Vitamin C helps the body absorb iron. So, whether you are eating iron-rich foods or taking an iron supplement, vitamin C taken at the same time can help with iron absorption.

Donating blood isn't a common risk factor for iron deficiency, unless you give blood repeatedly over a short time.

Iron deficiency can be treated and prevented by eating iron-rich foods such as in red meat, liver, raisins, spinach, broccoli and egg yolks. Iron supplements may also be recommended by the doctor.

There's no single test to diagnose iron deficiency. However, doctors often do blood tests to screen for iron deficiency. They can use these methods to determine how severe the anemia is, its cause, and appropriate treatment. Mild to moderate anemia may have no signs or symptoms. In fact, anemia is often discovered unexpectedly on screening tests when doctors are checking for other problems.
Iron deficiency symptoms may include: being very tired, feeling weak, pale skin, shortness of breath, headache, dizziness or lightheadedness, inflammation or soreness of your tongue and unusual cravings for non-nutritive substances, such as ice, dirt or pure starch.
 
Anyone can be at risk for iron deficiency anemia if your body lacks iron, for whatever reason. However, these groups generally have a higher risk:
  • Women. Because they lose blood during menstruation, women in general are at greater risk of iron deficiency anemia.
  • Infants and children. Infants, especially those who were low birth weight or born prematurely, who don't get enough iron from breast milk or formula may be at risk of iron deficiency. Children need extra iron during growth spurts, because iron is important for muscle development. If your child isn't eating a healthy, varied diet, he or she may be at risk of anemia.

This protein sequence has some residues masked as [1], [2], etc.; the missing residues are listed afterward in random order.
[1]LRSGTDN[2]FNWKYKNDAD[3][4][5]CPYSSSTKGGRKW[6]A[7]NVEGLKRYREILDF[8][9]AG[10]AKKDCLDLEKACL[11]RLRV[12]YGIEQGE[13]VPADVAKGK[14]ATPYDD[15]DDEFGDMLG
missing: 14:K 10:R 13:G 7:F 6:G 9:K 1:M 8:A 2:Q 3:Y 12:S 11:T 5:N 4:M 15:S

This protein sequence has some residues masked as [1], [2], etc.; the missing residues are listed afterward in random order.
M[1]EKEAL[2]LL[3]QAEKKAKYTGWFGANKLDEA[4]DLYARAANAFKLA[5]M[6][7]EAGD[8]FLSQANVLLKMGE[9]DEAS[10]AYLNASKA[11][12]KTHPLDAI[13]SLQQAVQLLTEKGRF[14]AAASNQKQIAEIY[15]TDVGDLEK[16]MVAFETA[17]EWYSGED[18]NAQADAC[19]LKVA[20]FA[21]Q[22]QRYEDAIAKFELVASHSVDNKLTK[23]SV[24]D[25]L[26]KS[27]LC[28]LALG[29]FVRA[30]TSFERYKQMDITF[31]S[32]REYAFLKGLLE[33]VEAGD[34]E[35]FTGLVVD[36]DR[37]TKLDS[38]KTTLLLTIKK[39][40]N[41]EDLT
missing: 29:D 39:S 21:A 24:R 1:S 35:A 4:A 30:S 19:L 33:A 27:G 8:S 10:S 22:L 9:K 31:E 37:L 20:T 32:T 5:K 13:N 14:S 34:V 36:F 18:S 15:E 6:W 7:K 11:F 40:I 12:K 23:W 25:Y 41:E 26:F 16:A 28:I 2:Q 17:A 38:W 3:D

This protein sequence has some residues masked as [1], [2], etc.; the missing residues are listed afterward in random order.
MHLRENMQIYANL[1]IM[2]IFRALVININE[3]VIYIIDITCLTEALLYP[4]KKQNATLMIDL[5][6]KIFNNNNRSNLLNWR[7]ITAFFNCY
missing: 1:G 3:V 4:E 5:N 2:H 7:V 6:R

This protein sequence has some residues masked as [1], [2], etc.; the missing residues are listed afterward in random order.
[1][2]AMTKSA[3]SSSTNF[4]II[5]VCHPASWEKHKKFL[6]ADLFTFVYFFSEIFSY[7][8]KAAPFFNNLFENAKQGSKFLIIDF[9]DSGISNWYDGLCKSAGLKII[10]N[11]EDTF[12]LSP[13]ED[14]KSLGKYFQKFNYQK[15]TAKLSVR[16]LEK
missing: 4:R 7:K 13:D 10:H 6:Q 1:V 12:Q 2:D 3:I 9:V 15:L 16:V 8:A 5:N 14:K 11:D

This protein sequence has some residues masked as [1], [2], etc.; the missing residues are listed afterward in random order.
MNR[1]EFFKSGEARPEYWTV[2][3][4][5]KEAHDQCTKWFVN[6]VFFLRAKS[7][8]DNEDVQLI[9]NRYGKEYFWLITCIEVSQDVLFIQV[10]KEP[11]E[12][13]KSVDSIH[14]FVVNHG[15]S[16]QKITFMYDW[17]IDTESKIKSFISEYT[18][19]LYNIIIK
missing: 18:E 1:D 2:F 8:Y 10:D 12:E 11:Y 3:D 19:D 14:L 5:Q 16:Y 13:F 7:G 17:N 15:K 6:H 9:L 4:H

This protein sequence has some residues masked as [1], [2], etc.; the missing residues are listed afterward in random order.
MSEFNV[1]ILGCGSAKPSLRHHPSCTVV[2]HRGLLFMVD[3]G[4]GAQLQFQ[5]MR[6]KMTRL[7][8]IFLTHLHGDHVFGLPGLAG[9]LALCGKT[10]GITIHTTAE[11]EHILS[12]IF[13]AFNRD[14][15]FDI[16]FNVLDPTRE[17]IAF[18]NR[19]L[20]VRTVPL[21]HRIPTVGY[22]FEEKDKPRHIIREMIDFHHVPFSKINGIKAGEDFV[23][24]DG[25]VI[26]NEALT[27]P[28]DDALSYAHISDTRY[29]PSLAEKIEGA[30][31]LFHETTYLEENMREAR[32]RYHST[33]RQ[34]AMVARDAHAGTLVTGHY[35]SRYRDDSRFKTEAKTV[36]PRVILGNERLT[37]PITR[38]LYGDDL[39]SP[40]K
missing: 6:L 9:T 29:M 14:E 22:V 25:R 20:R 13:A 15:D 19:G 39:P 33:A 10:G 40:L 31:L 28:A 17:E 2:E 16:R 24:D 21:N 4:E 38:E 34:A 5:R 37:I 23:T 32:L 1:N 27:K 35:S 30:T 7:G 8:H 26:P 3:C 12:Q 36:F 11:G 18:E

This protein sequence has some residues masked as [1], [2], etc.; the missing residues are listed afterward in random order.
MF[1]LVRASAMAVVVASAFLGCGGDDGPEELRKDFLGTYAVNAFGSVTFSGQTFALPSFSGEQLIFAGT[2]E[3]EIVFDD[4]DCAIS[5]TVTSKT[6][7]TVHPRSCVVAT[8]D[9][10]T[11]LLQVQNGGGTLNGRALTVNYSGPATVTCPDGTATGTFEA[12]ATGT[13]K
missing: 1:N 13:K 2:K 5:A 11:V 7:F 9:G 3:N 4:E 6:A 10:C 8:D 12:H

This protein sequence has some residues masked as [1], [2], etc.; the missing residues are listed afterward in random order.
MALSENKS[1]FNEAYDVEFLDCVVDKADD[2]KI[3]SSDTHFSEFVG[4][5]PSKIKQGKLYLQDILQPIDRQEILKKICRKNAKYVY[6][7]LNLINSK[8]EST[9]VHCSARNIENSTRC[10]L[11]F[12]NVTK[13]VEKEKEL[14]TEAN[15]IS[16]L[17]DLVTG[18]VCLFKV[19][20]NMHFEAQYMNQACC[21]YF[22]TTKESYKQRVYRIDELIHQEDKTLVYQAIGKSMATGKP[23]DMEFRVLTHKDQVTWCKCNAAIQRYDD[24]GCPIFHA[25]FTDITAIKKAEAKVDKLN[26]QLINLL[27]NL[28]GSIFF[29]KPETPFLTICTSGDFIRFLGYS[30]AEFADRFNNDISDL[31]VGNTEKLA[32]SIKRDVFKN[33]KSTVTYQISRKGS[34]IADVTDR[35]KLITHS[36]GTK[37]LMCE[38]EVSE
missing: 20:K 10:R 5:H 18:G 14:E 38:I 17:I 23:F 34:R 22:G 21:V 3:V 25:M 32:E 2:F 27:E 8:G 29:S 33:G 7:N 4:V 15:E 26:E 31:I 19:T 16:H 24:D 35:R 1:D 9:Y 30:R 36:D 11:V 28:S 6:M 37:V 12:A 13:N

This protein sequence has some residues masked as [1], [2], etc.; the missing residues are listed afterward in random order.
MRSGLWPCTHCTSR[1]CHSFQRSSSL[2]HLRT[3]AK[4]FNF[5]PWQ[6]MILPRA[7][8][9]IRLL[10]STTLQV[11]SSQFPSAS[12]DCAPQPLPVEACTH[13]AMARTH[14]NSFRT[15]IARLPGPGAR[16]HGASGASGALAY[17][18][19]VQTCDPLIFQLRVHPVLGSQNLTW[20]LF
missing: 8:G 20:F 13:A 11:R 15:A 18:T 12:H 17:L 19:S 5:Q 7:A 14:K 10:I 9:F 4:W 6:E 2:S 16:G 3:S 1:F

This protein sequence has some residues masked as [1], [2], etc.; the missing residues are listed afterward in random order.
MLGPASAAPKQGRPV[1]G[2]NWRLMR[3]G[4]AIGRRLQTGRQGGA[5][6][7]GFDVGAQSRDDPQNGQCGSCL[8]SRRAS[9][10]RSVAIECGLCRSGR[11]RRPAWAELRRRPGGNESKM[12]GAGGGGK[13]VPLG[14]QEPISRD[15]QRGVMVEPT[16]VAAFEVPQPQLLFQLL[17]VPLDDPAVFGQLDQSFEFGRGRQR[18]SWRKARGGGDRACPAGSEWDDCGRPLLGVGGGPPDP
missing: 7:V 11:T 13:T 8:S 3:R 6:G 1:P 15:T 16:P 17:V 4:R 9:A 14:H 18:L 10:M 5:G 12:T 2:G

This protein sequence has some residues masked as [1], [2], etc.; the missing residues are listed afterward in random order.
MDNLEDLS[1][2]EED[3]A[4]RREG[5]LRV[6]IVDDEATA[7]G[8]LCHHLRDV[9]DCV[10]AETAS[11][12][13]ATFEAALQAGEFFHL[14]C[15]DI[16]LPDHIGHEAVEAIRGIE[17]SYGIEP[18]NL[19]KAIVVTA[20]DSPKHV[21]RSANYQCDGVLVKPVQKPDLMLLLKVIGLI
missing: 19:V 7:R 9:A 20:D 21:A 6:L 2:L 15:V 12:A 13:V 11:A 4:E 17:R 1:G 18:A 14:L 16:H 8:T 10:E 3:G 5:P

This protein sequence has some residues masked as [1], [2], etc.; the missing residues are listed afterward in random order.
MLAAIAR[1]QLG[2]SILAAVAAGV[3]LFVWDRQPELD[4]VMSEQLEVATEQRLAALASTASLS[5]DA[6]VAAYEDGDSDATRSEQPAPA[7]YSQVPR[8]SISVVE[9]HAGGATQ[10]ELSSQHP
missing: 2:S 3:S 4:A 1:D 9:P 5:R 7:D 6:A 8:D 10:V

• Vegetarians. Because vegetarians don't eat meat, they're at greater risk of iron deficiency anemia. Iron that comes from grains and vegetables isn't absorbed by the body as well as is iron that comes from meat.
    • In healthy men and postmenopausal women, iron deficiency may be a sign of bleeding somewhere in the gastrointestinal tract.
These factors may increase the risk of iron deficiency anemia:
  • Heavy menstrual periods
  • Pregnancy
  • A diet regularly low in iron
A known or hidden source of bleeding within your body, such as an ulcer, a bleeding tumor, a uterine fibroid, a colon polyp, colorectal cancer or gastrointestinal bleeding.
Iron-deficiency anemia occurs when there is too little iron in the body. A person can have a low iron level for three reasons:
  • Blood loss, either from disease or injury
  • Not getting enough iron in the diet
  • Not being able to absorb the iron in the diet
Iron-deficiency anemia also can develop when the body needs higher levels of iron, such as during pregnancy.

Iron deficiency anemia is a common type of anemia. As the name implies, iron deficiency anemia is due to insufficient iron. Without enough iron, your body can't produce enough hemoglobin, a substance in red blood cells that enables them to carry oxygen.

Iron plays a key role in helping red blood cells deliver oxygen to the body. Iron deficiency can cause anemia, a condition in which your blood lacks healthy red blood cells. It can also have other damaging effects—such as delaying a child’s growth, damaging a person's ability to think and weakening their resistance to infection.